Trusted relationships are everything.
According to Lord Richard Layard, today’s foremost happiness researcher and program director of the Centre for Economic Performance at the London School of Economics, what matters most in business is what matters most in life: cultivating a sense of belonging and purpose bolstered by meaningful connection.
Any team, be it Sherlock and Watson or the Super Bowl champion Los Angeles Rams, possesses a shared objective, goal, or destination. Every player must be invested in doing the work needed to arrive at that pinnacle. And each individual must feel a connection with their colleagues or teammates to want to achieve that success together.
It’s no different for business teams. If you’ve ever wondered how you can enhance your relationship with internal clients, you aren’t alone. It turns out the status of the relationship with Legal can differ by department.
The Enterprise Legal Relationship (ELR) Report – a third-party, multinational study of 4,000 enterprise employees and 500 corporate legal professionals across the United States, United Kingdom, France, and Germany – found that the majority (77%) of enterprise employees believe that Legal is exceptional at negotiating on the behalf of their companies. However, less than one in five (19%) feels Legal prioritizes its internal clients, and the status of those relationships can vary across the enterprise.
So what accounts for this disconnect among departments? And what can be done to change it?
Satisfied with safeguarding
The ELR Report revealed that enterprise employees believe Legal’s charter is to protect the company, assets, and people. Additionally, 46% of all global employees consider Legal a trusted advisor. It makes sense, then, that the more liability-prone departments have a higher rate of positive engagement with Legal: Around the globe, 62% of employees from Human Resources (HR) and Finance note positive relations with Legal.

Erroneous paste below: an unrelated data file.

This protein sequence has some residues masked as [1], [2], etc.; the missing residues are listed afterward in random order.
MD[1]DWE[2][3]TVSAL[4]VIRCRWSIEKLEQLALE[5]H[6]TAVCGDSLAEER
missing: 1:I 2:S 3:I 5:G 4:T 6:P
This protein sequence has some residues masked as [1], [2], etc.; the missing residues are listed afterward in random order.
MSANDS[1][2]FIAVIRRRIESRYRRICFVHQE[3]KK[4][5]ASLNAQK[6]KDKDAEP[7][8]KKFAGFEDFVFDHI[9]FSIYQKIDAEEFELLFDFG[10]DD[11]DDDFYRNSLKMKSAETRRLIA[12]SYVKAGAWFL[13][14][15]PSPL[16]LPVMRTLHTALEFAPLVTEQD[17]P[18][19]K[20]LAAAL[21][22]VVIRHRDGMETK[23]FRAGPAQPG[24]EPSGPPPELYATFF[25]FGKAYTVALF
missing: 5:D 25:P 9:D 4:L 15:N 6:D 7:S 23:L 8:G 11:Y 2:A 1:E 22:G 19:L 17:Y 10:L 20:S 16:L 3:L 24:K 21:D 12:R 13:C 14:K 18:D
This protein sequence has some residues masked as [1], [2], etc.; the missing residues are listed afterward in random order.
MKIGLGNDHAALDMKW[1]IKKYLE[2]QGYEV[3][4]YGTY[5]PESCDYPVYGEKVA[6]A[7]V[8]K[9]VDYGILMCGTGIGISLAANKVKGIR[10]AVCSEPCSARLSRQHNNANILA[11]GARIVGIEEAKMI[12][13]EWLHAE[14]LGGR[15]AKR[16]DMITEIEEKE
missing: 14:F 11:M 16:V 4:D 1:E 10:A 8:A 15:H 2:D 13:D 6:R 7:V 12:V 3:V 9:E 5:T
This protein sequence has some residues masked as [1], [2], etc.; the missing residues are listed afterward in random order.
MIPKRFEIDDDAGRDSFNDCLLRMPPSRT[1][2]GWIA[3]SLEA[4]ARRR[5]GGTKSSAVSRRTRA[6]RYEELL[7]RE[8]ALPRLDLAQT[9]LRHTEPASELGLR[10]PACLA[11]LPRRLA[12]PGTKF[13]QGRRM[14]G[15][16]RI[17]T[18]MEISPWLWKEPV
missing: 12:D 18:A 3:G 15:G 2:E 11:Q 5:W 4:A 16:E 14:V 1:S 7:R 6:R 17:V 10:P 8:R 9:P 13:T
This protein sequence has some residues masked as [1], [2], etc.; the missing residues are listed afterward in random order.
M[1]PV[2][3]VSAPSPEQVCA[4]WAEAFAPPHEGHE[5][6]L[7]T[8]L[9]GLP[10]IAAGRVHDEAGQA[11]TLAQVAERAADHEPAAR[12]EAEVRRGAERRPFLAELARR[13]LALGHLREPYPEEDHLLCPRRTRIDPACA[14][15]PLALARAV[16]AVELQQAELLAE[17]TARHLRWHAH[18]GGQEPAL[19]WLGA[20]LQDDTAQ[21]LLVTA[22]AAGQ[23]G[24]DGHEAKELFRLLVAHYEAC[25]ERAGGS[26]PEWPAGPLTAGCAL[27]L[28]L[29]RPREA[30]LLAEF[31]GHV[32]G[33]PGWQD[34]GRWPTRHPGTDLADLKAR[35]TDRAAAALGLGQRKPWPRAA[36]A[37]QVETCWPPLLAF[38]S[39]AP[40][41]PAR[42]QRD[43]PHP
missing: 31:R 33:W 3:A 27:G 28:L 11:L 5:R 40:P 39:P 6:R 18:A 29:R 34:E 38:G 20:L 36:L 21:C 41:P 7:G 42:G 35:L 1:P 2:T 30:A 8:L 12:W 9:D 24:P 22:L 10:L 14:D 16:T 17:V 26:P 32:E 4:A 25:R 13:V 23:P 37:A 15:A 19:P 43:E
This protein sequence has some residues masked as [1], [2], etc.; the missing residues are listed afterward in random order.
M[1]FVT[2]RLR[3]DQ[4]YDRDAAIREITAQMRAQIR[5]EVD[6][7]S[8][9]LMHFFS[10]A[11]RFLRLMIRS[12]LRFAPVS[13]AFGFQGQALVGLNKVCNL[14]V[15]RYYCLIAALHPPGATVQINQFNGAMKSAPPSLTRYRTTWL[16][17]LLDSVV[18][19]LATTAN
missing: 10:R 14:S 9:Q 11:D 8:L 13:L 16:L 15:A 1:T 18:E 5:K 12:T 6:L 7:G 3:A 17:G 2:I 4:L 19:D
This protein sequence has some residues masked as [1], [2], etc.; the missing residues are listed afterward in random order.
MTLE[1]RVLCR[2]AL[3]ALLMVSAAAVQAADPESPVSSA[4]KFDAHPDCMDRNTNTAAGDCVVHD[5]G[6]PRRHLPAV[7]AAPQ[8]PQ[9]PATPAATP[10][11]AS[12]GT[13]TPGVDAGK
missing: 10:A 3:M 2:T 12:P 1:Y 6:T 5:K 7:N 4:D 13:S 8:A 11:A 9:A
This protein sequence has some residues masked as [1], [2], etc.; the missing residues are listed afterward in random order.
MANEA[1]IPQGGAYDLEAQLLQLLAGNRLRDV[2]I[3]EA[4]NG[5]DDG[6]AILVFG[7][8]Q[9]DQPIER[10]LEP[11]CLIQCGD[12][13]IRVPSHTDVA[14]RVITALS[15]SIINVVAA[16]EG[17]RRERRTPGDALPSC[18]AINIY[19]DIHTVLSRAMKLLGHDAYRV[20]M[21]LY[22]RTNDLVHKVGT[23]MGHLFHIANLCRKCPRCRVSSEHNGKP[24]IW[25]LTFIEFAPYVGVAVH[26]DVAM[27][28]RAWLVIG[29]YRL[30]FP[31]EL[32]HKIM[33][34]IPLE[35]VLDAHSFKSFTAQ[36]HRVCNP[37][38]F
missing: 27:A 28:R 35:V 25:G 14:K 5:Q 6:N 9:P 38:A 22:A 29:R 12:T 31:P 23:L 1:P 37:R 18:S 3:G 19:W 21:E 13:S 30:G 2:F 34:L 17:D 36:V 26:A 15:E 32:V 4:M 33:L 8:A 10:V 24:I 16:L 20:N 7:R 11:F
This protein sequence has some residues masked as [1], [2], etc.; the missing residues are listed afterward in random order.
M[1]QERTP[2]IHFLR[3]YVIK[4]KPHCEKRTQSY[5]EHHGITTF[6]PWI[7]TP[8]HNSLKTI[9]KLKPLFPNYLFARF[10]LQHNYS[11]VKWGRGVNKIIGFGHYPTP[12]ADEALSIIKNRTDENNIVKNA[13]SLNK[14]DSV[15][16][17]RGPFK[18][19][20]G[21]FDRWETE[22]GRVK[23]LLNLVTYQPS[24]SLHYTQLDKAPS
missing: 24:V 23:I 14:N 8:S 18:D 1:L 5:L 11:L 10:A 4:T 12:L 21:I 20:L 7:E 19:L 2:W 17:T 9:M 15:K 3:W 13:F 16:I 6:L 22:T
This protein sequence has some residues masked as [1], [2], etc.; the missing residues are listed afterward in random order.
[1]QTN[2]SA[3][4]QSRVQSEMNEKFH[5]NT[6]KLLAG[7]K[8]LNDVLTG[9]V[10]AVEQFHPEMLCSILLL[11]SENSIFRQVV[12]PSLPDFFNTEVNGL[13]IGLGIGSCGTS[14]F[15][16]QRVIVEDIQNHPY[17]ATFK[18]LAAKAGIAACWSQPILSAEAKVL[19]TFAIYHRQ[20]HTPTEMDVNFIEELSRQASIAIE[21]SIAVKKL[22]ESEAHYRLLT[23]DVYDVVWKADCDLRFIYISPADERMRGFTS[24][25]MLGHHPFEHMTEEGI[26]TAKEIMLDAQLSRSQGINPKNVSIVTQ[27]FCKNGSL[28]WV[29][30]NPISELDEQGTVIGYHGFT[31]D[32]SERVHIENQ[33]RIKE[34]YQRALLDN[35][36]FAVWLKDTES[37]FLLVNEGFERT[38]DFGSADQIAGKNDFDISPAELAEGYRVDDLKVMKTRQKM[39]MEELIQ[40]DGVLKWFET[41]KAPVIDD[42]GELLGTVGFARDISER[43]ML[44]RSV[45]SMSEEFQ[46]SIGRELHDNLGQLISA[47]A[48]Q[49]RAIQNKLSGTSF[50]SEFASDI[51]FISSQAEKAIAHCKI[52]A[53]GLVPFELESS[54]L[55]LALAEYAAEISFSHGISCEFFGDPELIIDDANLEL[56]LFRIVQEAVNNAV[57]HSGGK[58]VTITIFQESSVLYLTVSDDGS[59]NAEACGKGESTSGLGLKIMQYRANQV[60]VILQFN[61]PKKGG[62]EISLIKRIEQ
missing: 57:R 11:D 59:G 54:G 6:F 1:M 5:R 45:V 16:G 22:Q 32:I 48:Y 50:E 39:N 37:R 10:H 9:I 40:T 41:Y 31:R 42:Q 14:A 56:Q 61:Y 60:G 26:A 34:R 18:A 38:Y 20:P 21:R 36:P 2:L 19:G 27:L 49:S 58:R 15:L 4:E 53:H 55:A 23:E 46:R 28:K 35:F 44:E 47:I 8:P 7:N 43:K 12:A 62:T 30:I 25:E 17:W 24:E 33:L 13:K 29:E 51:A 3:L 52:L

Even more impressively, seven in 10 U.S. respondents are pleased with Legal’s interactions with HR. Employees in France cite collegiality with both HR and Finance at 66%. In the United Kingdom, 64% tout a good working relationship with HR; 62% say the same of Finance, whereas in Germany – which reports the lowest rate of satisfaction with Legal — half (50%) are content with HR and 58% with Finance.
Feeling the strain
For Sales, IT, Marketing and Procurement, however, those numbers plummet – only 43% of global respondents say Legal’s interactions with Sales are positive, and that figure drops to 38% for IT and 37% for both Marketing and Procurement.
U.K. employees cite satisfaction with Sales, Marketing, and IT at just 35%. And in France – where, by and large, legal teams are viewed as uncompromising – only 29% consider Legal to share a decent connection with Procurement; 33% with IT.
Similarly, 40% of U.S. enterprise employees call Legal’s relationships with Sales and IT positive. Marketing comes in lower at 38%. Data are not much improved for these departments in Germany, where less the half have good interactions with Sales (49%) and IT (43%), and even fewer do with Marketing (37%) and Procurement (38%).
Looking in the mirror
Legal manages various types of matters including contracts, negotiations, lawsuits, and issues of compliance. Since HR and Finance are required to follow protocol – they are not supposed to deviate from “the book,” and the rules that Legal sets and abides by to safeguard the company – it’s only natural that they find dealing with Legal easier.
Meanwhile, Sales, Marketing, IT, and Procurement – departments that are, by their nature, meant to push the envelope to innovate, hit numbers, and modernize – report frustration working with Legal. As it is their responsibility to assertively grow and advance the enterprise in avant-garde and creative ways, they may feel stymied and stonewalled by the very parameters put into place to protect the business.
A call for change
Still, it doesn’t have to be this way. People are a company’s most valuable asset. And with the core of any business a collection of both internal and external relationships, the more connected the enterprise, the more successful it will be. For the sake of business growth and efficiency, Legal can seize this moment to become a more active partner, to nurture more collaborative alliances, to enhance relationships across the business – and to ultimately connect to the enterprise as a whole, now more than ever.
Take the next step in elevating your internal working relationships. Your business is counting on you.
Learn more by reading ELR Report Chapter 1.
The ELR Report is a third-party, multinational study of 4,000 enterprise employees and 500 corporate legal professionals across the United States, United Kingdom, France, and Germany intended to showcase relationship dynamics and perceived image between corporate legal teams and enterprise organizations.